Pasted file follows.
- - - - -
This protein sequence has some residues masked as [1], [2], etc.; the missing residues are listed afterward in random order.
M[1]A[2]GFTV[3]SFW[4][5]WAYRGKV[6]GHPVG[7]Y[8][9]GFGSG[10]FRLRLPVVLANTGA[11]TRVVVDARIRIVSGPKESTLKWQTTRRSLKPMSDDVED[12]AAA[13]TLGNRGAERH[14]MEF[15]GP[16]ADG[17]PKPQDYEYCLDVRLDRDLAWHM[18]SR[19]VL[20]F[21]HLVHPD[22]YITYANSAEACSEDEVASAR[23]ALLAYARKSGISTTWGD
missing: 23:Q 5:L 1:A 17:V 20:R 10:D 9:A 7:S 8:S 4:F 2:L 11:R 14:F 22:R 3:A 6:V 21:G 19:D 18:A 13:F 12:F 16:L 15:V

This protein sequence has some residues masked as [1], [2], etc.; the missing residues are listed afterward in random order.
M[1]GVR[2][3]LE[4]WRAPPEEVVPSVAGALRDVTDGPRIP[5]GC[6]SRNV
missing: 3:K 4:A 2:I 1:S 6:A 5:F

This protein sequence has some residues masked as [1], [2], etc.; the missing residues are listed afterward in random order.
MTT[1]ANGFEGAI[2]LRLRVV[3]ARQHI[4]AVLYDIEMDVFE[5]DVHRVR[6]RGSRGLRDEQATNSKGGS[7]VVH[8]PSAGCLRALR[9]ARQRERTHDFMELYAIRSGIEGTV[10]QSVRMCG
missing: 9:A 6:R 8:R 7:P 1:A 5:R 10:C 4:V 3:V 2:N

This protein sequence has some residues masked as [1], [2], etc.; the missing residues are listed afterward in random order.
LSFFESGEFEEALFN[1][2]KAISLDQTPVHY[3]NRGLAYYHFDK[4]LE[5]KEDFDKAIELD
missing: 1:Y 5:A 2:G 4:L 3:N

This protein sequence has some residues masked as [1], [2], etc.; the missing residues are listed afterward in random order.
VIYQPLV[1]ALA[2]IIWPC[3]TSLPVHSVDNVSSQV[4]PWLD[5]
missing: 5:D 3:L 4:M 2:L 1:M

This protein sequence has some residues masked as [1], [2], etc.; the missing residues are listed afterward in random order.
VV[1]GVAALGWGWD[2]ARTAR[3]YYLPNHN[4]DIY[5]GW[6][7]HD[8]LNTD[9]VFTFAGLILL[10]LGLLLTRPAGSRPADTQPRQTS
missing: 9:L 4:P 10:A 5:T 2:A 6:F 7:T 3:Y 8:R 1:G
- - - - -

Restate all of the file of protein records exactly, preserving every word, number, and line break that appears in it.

This protein sequence has some residues masked as [1], [2], etc.; the missing residues are listed afterward in random order.
M[1]A[2]GFTV[3]SFW[4][5]WAYRGKV[6]GHPVG[7]Y[8][9]GFGSG[10]FRLRLPVVLANTGA[11]TRVVVDARIRIVSGPKESTLKWQTTRRSLKPMSDDVED[12]AAA[13]TLGNRGAERH[14]MEF[15]GP[16]ADG[17]PKPQDYEYCLDVRLDRDLAWHM[18]SR[19]VL[20]F[21]HLVHPD[22]YITYANSAEACSEDEVASAR[23]ALLAYARKSGISTTWGD
missing: 23:Q 5:L 1:A 17:V 20:R 10:D 9:A 7:S 8:S 4:F 2:L 11:R 14:F 22:R 3:A 6:V 21:G 19:D 18:A 13:F 12:F 16:L 15:V

This protein sequence has some residues masked as [1], [2], etc.; the missing residues are listed afterward in random order.
M[1]GVR[2][3]LE[4]WRAPPEEVVPSVAGALRDVTDGPRIP[5]GC[6]SRNV
missing: 3:K 4:A 2:I 1:S 6:A 5:F

This protein sequence has some residues masked as [1], [2], etc.; the missing residues are listed afterward in random order.
MTT[1]ANGFEGAI[2]LRLRVV[3]ARQHI[4]AVLYDIEMDVFE[5]DVHRVR[6]RGSRGLRDEQATNSKGGS[7]VVH[8]PSAGCLRALR[9]ARQRERTHDFMELYAIRSGIEGTV[10]QSVRMCG
missing: 9:A 6:R 8:R 7:P 1:A 5:R 10:C 4:V 3:V 2:N

This protein sequence has some residues masked as [1], [2], etc.; the missing residues are listed afterward in random order.
LSFFESGEFEEALFN[1][2]KAISLDQTPVHY[3]NRGLAYYHFDK[4]LE[5]KEDFDKAIELD
missing: 1:Y 5:A 2:G 4:L 3:N

This protein sequence has some residues masked as [1], [2], etc.; the missing residues are listed afterward in random order.
VIYQPLV[1]ALA[2]IIWPC[3]TSLPVHSVDNVSSQV[4]PWLD[5]
missing: 5:D 3:L 4:M 2:L 1:M

This protein sequence has some residues masked as [1], [2], etc.; the missing residues are listed afterward in random order.
VV[1]GVAALGWGWD[2]ARTAR[3]YYLPNHN[4]DIY[5]GW[6][7]HD[8]LNTD[9]VFTFAGLILL[10]LGLLLTRPAGSRPADTQPRQTS
missing: 9:L 4:P 10:A 5:T 2:A 6:F 7:T 3:Y 8:R 1:G